Delta Dental of Kentucky is actively monitoring the COVID-19 pandemic and its impact on the communities we serve. The health, safety and smiles of our members, clients, dental providers and employees remains our top priority. Changes in the workplace have been implemented that allow all except a few essential employees to work from home and ensures that business will continue as usual and we remain fully operational at present time. Customer service representatives will be available by phone from 8am – 5pm EST, Monday through Friday and automated services will continue to be available 24/7.
Nearly 9 out of 10 workers say they would take better health, dental and vision benefits into consideration when choosing between a higher-paying job and a lower-paying job with better benefits. Your employees will value their coverage even more when you help them understand those benefits. Here’s how to educate your employees on their dental benefits so they don’t get stuck with an unexpected bill.
What is an effective date?
The effective date refers to the day an employee is eligible to start using your dental plan. For most employer-sponsored dental plans, the effective date is the first day of the month after the employee starts their job. Effective dates can vary by dental benefits provider and plan type. Make sure to inform employees that are new to the plan when they can begin using their dental benefits.
Dental coverage emphasizes preventive care. As a result, once your employees reach their effective dates, they can usually begin using their benefits to cover preventive services like exams and cleanings.
What is a waiting period?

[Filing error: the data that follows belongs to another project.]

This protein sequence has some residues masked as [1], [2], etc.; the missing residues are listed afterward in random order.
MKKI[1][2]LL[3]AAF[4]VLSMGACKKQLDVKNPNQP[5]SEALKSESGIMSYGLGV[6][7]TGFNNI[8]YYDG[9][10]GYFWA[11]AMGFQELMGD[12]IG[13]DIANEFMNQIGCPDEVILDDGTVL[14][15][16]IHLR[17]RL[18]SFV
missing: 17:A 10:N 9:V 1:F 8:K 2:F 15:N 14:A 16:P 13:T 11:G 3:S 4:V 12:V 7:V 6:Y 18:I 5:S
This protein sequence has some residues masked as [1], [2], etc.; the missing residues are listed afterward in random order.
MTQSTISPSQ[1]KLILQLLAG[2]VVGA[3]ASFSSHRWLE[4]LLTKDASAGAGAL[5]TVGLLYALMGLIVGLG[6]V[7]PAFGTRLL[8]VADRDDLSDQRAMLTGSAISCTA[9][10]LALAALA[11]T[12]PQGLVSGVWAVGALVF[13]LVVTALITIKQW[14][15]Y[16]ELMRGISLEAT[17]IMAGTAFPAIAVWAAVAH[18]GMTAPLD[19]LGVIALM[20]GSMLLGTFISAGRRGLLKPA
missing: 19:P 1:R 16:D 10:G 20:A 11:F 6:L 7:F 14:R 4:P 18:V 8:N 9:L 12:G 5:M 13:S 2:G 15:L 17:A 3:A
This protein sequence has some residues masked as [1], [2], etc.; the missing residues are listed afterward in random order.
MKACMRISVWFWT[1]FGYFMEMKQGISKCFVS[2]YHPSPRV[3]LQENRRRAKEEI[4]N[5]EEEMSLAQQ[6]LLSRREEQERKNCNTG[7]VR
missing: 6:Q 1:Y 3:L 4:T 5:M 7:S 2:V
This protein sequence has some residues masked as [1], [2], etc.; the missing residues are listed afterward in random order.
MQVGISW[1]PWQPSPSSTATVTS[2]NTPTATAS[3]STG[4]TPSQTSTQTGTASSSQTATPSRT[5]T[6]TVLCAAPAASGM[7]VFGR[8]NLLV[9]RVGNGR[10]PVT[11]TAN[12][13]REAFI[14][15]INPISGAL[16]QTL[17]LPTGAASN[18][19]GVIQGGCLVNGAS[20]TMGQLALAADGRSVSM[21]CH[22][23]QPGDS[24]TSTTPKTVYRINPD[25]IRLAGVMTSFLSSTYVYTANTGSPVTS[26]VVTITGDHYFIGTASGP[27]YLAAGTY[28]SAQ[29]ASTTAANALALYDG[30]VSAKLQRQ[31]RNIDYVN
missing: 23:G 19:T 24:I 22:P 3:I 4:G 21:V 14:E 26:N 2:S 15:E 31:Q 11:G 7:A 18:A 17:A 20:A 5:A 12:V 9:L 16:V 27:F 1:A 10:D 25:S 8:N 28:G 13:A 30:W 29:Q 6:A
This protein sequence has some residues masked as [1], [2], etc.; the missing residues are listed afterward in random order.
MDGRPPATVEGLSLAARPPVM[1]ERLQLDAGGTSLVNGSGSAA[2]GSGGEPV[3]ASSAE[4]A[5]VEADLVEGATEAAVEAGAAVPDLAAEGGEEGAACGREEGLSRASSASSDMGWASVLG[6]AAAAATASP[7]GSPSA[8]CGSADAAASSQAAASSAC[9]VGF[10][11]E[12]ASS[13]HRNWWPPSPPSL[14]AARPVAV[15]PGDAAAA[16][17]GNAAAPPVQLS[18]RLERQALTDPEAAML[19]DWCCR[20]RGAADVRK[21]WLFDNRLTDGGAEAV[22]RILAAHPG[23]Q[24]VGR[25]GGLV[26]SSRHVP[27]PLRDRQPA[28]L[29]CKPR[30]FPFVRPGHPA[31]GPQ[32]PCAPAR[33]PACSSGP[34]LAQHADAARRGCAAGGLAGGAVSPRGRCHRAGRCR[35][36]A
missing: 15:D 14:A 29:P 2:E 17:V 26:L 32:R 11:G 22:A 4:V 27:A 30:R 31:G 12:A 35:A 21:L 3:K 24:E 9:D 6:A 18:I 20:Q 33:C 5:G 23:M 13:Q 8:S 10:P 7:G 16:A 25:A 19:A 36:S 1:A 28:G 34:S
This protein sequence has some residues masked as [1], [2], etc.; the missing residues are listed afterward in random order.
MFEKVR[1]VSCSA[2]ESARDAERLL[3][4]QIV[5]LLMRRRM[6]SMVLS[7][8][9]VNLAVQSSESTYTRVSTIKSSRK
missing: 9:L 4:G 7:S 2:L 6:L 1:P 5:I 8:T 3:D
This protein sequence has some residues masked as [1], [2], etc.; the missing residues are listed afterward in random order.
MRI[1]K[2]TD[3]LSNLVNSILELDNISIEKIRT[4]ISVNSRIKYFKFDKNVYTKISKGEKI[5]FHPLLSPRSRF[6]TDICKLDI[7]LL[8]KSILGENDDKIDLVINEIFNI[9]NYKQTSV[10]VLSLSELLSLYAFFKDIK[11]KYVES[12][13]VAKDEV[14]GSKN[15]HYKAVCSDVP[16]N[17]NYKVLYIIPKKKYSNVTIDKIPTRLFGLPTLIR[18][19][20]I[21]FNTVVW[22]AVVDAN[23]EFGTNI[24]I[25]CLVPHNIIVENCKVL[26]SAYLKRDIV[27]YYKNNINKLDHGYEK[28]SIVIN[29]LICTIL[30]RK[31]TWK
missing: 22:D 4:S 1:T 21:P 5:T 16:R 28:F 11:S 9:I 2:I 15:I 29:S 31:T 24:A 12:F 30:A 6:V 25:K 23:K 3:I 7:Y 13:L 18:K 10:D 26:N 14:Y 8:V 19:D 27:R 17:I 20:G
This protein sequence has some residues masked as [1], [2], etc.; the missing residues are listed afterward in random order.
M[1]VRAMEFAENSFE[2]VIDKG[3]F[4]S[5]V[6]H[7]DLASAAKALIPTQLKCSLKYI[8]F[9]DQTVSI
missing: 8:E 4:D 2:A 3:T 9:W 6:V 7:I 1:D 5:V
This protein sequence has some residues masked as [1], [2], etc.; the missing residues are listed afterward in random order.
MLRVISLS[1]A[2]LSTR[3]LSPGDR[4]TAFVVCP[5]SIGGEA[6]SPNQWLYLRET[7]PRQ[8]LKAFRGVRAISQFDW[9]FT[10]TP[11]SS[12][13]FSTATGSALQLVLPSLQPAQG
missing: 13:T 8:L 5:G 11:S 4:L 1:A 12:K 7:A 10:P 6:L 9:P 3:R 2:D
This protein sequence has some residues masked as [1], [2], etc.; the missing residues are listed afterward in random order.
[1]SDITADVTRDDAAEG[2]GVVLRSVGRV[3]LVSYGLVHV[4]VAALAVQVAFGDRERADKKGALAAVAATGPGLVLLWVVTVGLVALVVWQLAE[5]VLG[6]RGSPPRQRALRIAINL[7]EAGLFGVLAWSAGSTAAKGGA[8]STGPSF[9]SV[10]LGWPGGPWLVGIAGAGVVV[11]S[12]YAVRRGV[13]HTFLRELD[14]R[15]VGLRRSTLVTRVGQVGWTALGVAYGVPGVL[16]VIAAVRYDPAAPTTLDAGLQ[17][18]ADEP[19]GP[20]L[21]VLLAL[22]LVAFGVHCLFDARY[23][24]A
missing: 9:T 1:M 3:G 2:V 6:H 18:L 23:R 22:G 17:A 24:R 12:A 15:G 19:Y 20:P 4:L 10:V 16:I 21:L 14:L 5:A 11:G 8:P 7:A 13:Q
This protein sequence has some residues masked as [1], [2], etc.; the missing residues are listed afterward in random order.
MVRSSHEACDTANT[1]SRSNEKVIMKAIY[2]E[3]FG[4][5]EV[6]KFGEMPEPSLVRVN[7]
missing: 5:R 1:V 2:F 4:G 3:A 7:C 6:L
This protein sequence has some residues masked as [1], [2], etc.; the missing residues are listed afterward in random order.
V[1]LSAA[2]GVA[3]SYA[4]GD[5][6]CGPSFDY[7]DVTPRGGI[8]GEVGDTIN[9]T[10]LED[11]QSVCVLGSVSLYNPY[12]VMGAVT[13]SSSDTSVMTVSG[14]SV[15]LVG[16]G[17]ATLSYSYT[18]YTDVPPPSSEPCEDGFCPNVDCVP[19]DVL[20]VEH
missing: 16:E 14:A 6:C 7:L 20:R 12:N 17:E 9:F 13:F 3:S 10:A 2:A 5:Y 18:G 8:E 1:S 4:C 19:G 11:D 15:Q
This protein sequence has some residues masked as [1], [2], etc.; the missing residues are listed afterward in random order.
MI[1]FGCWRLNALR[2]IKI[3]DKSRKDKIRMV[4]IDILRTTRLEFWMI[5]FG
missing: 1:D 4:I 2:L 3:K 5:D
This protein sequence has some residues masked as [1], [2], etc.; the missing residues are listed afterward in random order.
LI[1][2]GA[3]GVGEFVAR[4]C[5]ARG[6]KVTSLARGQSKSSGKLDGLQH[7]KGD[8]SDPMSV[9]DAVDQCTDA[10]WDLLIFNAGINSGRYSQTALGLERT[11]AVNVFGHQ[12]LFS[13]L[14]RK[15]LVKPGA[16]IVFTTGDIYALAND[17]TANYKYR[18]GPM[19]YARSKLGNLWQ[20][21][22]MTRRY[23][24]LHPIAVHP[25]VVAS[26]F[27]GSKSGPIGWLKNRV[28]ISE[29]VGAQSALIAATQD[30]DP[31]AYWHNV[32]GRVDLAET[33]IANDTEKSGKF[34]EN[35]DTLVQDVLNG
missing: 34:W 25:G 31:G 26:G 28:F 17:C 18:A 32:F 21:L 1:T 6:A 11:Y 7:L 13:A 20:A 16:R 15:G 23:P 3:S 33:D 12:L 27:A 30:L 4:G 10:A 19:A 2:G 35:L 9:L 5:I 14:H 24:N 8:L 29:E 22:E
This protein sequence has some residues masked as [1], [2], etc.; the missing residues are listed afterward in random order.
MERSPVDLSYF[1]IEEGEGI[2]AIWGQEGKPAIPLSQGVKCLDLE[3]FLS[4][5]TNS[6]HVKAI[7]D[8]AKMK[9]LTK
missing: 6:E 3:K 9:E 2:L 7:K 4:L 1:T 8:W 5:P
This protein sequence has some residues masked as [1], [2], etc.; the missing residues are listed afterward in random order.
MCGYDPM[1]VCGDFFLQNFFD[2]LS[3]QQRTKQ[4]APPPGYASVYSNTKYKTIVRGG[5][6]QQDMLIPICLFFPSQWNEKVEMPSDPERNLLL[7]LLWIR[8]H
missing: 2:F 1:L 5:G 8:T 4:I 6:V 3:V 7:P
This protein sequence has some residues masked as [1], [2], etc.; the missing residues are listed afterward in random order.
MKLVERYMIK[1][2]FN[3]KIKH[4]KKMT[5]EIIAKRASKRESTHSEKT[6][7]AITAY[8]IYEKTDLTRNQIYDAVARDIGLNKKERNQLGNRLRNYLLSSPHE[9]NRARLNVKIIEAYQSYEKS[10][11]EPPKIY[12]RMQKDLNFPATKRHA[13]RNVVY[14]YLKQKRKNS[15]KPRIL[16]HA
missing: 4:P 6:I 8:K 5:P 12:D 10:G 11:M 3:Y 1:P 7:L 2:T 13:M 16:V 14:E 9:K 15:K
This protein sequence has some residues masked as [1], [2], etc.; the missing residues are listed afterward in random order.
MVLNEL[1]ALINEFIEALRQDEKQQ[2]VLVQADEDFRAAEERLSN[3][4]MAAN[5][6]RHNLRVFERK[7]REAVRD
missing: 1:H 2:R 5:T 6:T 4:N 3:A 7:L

After employees reach their effective date, they still may not be eligible to receive benefits for all dental treatments — especially more expensive care like crowns or dentures. Although it’s more common with individual plans, some employer-sponsored plans have a benefit waiting period. This is the amount of time before employees are eligible to use their full coverage.
For example, if your plan has a six-month waiting period for basic non-preventive services, such as a routine tooth extraction or a filling, it wouldn’t cover those services during that time. Some plans will waive the waiting period if the employee had dental coverage in the past 30 to 60 days.
As with effective dates, waiting periods can differ from plan to plan. Some employer-sponsored plans have no waiting periods. If your plan does have them, educate your employees that are new to the plan on any benefit waiting periods.
If an employee needs major dental work, advise them to check their coverage. In addition to waiting periods, some dental plans may not cover select procedures such as teeth whitening or orthodontia. To ensure your employees aren’t surprised by their bill, advise them to ask their dentist for an estimate. They should also check with their dental plan provider to see what is covered before undergoing any major dental work. Even if the procedure is not covered due to a waiting period, it may be more costly to delay treatment if the problem worsens.